Programming the Arduino Nano

Recently I wanted to play a bit with the Arduino family of atmega microcontroller development board. I wanted a very simple to use and easy to develop for, small microcontroller board and went with the Arduino Nano v3.0.

It’s really pretty nifty, it’s only ~ 4-by-2 cm, has 14 digital I/O pins (6 can be used for PWM), 8 analog input pins and runs at 16 MHz. So I thought I would just order one to play with, wrong! I ordered it from DealExtreme because it’s really cheap, but apparently you should also expect it to have a delivery time of 2 months! I was quite patient and I actually almost forgot that I ordered it in the first place, but today I finally received the package with the Arduino Nano.

This evening I wanted to try it out, so I installed the Arduino software, the FTDI drivers and CrossPack AVR (yes this was on OS X, but it doesn’t matter). Next I launched the Arduino IDE thingie and I was ready to go! I started by loading the LED blinking example. I configured the right port for the USB connection, selected the Duemilanove w/ ATmega328 (which sounds nothing like “Nano”, I had to look that up) and pressed Upload…. error! I went off the obvious checklist, checked cables, ports and looked online if I selected the right board. Everything seemed fine, the board was powered and seemed to be working, but it was simply refusing to upload the program.

I initially thought there would be a lot of documentation on the Arduino board and how to work with them, but I found it quite hard to find a solution for my problem. The first clue came from the fact that various sources report that when you reset the board, the L led right next to the power led should be flashing a few times. This is an indication that the arduino bootloader (responsible for programming the atmega) is ready and listening for programming commands. My L led was not flashing at all. In fact I had not seen it turn on even once. I tried resetting and replugging the board, but no flashing LED. Ok, so maybe there is a reason why the board comes a bit cheap? As far as I know, from reading online, all Arduino boards normally come with the Arduino bootloader pre-flashed. That’s cool,  because it means you don’t need to have an external AVR/ISP programmer to program the damn thing.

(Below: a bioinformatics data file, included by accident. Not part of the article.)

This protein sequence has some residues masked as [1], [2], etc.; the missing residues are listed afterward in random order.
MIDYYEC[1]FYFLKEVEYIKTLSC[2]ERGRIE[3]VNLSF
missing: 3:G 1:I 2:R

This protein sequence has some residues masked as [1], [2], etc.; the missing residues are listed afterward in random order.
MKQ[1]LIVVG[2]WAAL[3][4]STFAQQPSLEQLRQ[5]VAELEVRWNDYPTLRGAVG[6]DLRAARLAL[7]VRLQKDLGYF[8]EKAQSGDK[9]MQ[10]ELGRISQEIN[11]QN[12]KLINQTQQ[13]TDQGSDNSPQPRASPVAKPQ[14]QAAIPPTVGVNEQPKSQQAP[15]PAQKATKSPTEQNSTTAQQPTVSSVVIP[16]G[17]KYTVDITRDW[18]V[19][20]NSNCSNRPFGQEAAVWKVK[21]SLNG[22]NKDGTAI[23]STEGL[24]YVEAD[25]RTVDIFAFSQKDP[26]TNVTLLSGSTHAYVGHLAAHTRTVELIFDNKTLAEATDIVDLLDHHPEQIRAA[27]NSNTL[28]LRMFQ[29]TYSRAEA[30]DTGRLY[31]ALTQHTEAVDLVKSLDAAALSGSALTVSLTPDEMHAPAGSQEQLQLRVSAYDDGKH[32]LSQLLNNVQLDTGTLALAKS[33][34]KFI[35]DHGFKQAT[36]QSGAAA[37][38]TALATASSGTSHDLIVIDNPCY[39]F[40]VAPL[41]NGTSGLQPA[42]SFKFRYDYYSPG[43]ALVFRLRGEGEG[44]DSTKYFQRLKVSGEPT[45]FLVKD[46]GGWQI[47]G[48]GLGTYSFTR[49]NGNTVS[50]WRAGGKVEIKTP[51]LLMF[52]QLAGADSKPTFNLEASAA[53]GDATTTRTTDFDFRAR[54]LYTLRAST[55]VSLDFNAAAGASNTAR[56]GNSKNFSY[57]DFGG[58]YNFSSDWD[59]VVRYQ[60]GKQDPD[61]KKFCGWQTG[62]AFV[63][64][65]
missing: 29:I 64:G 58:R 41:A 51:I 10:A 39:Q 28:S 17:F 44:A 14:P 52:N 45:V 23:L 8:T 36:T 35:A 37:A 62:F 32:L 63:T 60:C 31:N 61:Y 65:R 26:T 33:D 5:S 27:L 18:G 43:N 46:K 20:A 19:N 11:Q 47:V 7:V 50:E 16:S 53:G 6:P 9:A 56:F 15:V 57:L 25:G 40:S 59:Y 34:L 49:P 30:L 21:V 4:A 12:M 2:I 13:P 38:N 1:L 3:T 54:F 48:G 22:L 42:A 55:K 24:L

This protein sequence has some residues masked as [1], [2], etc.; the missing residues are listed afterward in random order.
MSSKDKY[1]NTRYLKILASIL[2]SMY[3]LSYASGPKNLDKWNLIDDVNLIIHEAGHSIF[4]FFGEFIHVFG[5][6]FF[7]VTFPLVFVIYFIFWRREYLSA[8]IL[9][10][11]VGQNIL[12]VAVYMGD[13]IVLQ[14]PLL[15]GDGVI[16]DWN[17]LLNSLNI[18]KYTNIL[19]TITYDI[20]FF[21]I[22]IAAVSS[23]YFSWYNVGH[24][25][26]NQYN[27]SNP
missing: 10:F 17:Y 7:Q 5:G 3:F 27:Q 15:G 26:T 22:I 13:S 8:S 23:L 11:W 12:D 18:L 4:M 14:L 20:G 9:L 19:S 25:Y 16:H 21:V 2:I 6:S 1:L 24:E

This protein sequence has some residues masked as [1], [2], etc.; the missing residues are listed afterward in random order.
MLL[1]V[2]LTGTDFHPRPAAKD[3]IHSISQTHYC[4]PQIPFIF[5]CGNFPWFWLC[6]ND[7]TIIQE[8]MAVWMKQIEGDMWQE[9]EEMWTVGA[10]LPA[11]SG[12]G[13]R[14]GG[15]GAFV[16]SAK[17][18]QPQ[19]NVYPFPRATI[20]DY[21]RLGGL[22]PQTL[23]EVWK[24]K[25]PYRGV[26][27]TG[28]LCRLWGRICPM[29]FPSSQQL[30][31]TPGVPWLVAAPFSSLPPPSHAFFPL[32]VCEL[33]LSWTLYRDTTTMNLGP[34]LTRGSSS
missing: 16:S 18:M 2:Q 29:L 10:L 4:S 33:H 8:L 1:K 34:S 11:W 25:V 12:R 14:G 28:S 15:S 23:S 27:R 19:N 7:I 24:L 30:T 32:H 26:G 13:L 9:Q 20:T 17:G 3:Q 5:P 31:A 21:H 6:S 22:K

At this point I was almost ready to give up. I looked for how to flash the bootloader but all I found was that you can use another Arduino board as an ISP programmer. It’s just that I don’t have another board. Then it hit me that a long time ago I did buy some kind of AVR programmer (for another project that never got off the ground). Yay! After some searching, I found my avrusb500. I was ready to start connecting the ICSP pins of the programmer to the Nano when I noticed that the ICSP header on my Nano was not actually soldered on the board. It was just provided with the board. I don’t know if that’s standard practice, but it seemed a bit weird to me. Time to take out the good’ol soldering iron! Man, did I not solder for 5 years or so. Personally, I think I did a reasonable job, but I will not show pictures of the result :)

So, header soldered and pins wired I was ready to go. The arduino software thingie allows you to burn the bootloader of your board through the UI. I tried that first (and why not) but it failed with very similar error messages. I thought it might not work since I did not see the avrusb500 in the list of programmers, but I tried anyway, thinking that since it was a stk500v2 compatible programmer. Time to turn to the interweb yet again. I found this tutorial which explains how to use avrdude directly to flash stuff through use of an external programmer, so I basicly followed that. For my Arduino Nano I used the following:

avrdude -p m328p -c stk500v2 -P /dev/cu.usbserial-A9006MNK -b115200 -v -e -U hfuse:w:0xDA:m -U lfuse:w:0xFF:m -U efuse:w:0x00:m
avrdude -p m328p -c stk500v2 -P /dev/cu.usbserial-A9006MNK -b115200 -v -e -U flash:w:/Applications/Arduino.app/Contents/Resources/Java/hardware/arduino/bootloaders/atmega/ATmegaBOOT_168_atmega328.hex -U lock:w:0x0F:m

Some of the flags are I guess quite obvious, -p selects the chip you want to program (the Nano has an ATmega328p), -c selects the type of programmer you have, -P specifies the device on which the programmer is connected, -b specifies the baudrate (might not be needed, specified it anyway), -e does a chip erase and the -U stuff specifies what to program. The first line basicly resets the fuse bits (I haven’t actually looked what these bits do, but it’s mentioned that these bits might have not been set correctly). The second line then programs the Arduino bootloader in the flash memory.

avrdude done.  Thank you.

Wow, something worked! And I’ll be damned, the Nano automatically resets after it has been flashed and for the first time in my time together with the Nano I see the beloved orange Led, flashing ever so friendly indicating the board is ready to be programmed! Victory! I quickly tested the blinking LED example and the Arduino software now successfully upload programs to the Nano. Let the LEDs flash!